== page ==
Matter of: CardioMetrix File: B-271012 Date: May 15, 1996

B-271012: May 15, 1996

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Protest that request for proposals for laboratory services should have been set aside for small businesses is denied where the record does not show that the contracting officer abused his discretion in determining that there was not a reasonable expectation of receiving proposals from at least two responsible small offerors. Offerors would have to have the capability to perform a great number of laboratory tests. The procurement was conducted on the basis of full and open competition. The protester contends that the contracting officer should have known that at least two responsible small business concerns were likely to submit competitive bids. The protester states that it identified six small businesses that were interested in competing to the local Small Business Administration (SBA) representative.

Matter of: CardioMetrix File: B-271012 Date: May 15, 1996

Protest that request for proposals for laboratory services should have been set aside for small businesses is denied where the record does not show that the contracting officer abused his discretion in determining that there was not a reasonable expectation of receiving proposals from at least two responsible small offerors.

Attorneys

DECISION

CardioMetrix protests the decision of the Federal Bureau of Prisons (BOP) not to set aside request for proposals (RFP) No. 276-1054 for exclusive small business participation. We deny the protest.

Issued on December 15, 1995, the RFP sought proposals for providing clinical laboratory services at approximately 15 correctional institutions located within BOP's South Central Region. Under the RFP, offerors would have to have the capability to perform a great number of laboratory tests. The RFP contemplated award of a requirements contract for a 1-year period and contained options for 4 additional years. The procurement was conducted on the basis of full and open competition.

The protester contends that the contracting officer should have known that at least two responsible small business concerns were likely to submit competitive bids. In this regard, the protester states that it identified six small businesses that were interested in competing to the local Small Business Administration (SBA) representative. In addition, CardioMetrix points out that 13 small businesses requested copies of the RFP from the contracting officer. [1] Thus, the protester concludes that BOP was required under applicable regulations to conduct the procurement as a 100-percent small business set-aside.

A procurement must be set aside for exclusive small business participation when there is a reasonable expectation of receiving offers from at least two responsible small business concerns and award will be made at a reasonable price. Federal Acquisition Regulation (FAR) Sec. 19.502-2(b) (FAC 90-32). A contracting officer must make reasonable efforts to ascertain whether it is likely that offers will be received from at least two small businesses with the capabilities to perform the work. See Espey Mfg. & Elecs. Corp., B-254738.3, Mar. 8, 1994, 94-1 CPD para. 180. An agency's determination concerning whether to set a particular procurement aside basically involves a business decision within the broad discretion of contracting officials, and our review generally is limited to ascertaining whether those officials have abused that discretion. Id.; see also FKW Inc., B-249189, Oct. 22, 1992, 92-2 CPD para. 270.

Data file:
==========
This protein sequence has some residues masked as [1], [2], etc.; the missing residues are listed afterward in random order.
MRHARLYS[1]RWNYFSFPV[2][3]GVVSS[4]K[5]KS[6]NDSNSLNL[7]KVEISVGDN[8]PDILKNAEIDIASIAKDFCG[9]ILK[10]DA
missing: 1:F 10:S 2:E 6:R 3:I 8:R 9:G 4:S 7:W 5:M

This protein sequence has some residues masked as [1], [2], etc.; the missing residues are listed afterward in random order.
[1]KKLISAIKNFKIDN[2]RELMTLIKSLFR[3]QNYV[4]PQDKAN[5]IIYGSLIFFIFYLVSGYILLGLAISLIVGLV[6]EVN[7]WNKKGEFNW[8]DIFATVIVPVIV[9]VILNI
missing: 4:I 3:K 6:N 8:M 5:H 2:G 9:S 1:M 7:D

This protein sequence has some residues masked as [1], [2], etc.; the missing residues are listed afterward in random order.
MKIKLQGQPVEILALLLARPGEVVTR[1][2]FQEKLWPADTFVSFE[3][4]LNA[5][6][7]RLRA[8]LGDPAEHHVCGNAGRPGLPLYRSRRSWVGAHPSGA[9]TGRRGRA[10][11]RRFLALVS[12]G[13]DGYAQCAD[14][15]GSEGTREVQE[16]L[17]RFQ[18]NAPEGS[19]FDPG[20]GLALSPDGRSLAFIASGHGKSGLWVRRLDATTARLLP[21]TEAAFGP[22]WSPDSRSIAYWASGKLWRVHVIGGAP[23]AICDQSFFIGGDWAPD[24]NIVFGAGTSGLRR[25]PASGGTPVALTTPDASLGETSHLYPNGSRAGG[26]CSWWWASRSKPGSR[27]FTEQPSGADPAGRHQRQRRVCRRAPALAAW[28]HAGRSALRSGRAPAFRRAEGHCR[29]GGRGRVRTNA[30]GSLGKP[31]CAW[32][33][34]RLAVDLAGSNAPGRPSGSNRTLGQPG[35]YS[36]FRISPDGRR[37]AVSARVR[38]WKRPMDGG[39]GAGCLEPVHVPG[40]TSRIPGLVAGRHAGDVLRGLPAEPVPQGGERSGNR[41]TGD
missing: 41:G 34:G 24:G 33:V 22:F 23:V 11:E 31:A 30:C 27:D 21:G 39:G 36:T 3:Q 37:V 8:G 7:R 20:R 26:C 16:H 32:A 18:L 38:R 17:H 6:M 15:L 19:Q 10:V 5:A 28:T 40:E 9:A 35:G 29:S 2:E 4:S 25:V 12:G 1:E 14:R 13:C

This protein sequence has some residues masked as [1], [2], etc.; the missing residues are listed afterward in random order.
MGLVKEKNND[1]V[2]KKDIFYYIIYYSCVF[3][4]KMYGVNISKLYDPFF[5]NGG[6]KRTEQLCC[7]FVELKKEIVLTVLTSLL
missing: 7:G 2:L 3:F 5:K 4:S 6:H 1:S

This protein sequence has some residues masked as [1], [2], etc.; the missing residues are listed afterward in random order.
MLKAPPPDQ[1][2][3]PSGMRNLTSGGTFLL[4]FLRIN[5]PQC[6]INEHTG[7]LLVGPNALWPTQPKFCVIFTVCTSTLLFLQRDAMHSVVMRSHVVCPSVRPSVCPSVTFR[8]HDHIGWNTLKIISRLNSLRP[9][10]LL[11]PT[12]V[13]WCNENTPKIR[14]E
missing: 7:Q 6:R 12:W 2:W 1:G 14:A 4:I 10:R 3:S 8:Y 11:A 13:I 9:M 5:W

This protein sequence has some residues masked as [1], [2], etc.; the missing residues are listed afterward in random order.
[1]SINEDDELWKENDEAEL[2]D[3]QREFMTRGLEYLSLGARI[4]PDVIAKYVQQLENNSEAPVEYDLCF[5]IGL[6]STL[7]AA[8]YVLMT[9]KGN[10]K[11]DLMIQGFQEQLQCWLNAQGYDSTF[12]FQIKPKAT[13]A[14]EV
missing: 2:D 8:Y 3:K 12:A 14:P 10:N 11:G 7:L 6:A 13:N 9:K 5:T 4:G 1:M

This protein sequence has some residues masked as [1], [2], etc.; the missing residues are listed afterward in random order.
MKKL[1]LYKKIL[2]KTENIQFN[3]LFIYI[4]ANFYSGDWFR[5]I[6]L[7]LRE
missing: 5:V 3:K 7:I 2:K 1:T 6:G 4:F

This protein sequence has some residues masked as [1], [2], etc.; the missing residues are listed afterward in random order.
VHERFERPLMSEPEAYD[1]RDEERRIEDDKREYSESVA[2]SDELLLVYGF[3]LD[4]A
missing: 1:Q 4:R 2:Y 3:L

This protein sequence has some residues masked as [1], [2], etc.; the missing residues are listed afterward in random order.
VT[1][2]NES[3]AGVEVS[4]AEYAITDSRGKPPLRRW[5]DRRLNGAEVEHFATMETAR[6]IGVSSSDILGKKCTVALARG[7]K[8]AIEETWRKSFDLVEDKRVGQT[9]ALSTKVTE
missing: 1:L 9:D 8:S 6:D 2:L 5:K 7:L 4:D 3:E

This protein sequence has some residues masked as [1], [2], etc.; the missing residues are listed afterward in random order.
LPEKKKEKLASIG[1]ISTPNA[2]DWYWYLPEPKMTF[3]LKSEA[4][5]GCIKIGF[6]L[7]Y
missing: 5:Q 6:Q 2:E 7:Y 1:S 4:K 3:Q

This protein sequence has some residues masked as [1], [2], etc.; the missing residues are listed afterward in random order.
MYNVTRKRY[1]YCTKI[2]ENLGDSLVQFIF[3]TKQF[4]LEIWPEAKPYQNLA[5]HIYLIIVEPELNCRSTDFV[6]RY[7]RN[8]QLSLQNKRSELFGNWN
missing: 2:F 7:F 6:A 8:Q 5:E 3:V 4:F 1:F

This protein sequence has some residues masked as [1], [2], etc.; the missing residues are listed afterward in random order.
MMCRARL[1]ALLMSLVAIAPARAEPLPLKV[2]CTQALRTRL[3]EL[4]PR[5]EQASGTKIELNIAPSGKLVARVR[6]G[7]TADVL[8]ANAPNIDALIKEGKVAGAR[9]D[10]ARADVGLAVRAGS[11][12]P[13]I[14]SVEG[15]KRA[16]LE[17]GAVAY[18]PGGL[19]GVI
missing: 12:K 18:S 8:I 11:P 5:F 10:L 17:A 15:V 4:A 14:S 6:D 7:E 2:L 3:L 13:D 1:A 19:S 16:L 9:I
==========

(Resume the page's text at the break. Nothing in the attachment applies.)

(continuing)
The agency reports that this is the first time it has attempted to procure comprehensive medical laboratory services for all correctional institutions in the region; previously, each institution procured laboratory services for itself. Therefore, the present RFP requires offers to perform more than 100 different laboratory tests at 15 different prisons scattered throughout Texas, Oklahoma, and Louisiana, and the RFP estimated that more than 40,000 separate tests would be ordered during the base year alone. According to the agency, past procurements by the individual prisons required far fewer tests than are required here. The agency reports that the contracting officer conducted a market survey before concluding that it was unlikely that two or more small businesses would make offers at reasonable prices, and thus, properly decided to conduct a full and open competitive procurement.